What is connection? It’s one of the many questions stuck to the black curtains of the central playing space of the Town Hall Supper Room, and a provocation in the devising process of The Space Between, a multi-space, multi-disciplinary theatrical installation presented by Cherie Moore and Sheena Irving in the 2019 Auckland Fringe Festival. Connection is one of the central components to performance art, both between the artist(s) and the audience, and the artist(s) themselves. By adjusting these relationships, The Space Between explores this theme, and others, with an intimacy that is both confronting and confusing. Sometimes, the seeming simplicity of a question belies the complexity of its answer.
While Brecht’s alienation is in full effect, the use of meta-theatrical devices in modern devised works can be an indication of theatre-makers excusing themselves from the burden of providing semiotic sense. It becomes a commentary rather than a proposition, and while justified in the correct mode, as it is in The Space Between, it feels like a shirking of theatrical responsibility when compared with the more delivered elements of the piece. This lack of contrast between the show and the show-within-the-show is primarily the result of an absence in direction and dramaturgy; without clearly defined moments of transition, the audience are at times lost in the time and space between active participant and passive spectator.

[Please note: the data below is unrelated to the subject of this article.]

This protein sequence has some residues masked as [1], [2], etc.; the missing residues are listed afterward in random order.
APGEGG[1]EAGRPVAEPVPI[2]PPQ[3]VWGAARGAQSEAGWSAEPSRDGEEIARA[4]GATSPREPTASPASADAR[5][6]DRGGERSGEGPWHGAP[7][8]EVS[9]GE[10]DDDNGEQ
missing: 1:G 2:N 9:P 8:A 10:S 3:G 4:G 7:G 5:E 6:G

Participation extends to audience members aiding Moore and Irving in working out exactly what the show is. Is it a theatre piece? A film? A podcast? Each medium provides the audience with an opportunity to engage with the piece in a different way, whether as viewer and critic, crew member, or foley artist. Whether it be an earpiece, LEGO piece, or a tambourine, the audience is set off (and rearranged) on a journey of sight, touch, and sound through which to interact with the show.
Just as any literal object in a performance space is symbolic of itself, Moore and Irving are not Moore and Irving, but exaggerated versions of themselves. And while the level could simply be a result of performing the show multiple times in succession, the performative style can afford to be as equally heightened, if not more so, because when the light is shone and settles into place, the show delivers. Especially when via a lyricism that is both beautiful and devastating. Anyone who has ever made a genuine connection with another human being, who has loved, obsessed, even lost, will know the words spoken all too well.
While the abrupt ending is rather fragmented, a retreat from presenting any conclusive findings, it is not unlike the way in which we experience disconnection in everyday life. The cyclical structure and idea of miscommunication between two people hints towards an absurdist quality in the work that, if explored further, could have allowed a sense of completeness to the show while maintaining this statement. The Space Between is an exploration, which means it has a unique ability to develop as a work, as both the artists, the audience, and the spaces around it grow too.
The Space Between played at the Auckland Town Hall – Supper Room from 19 to 24 February 2019.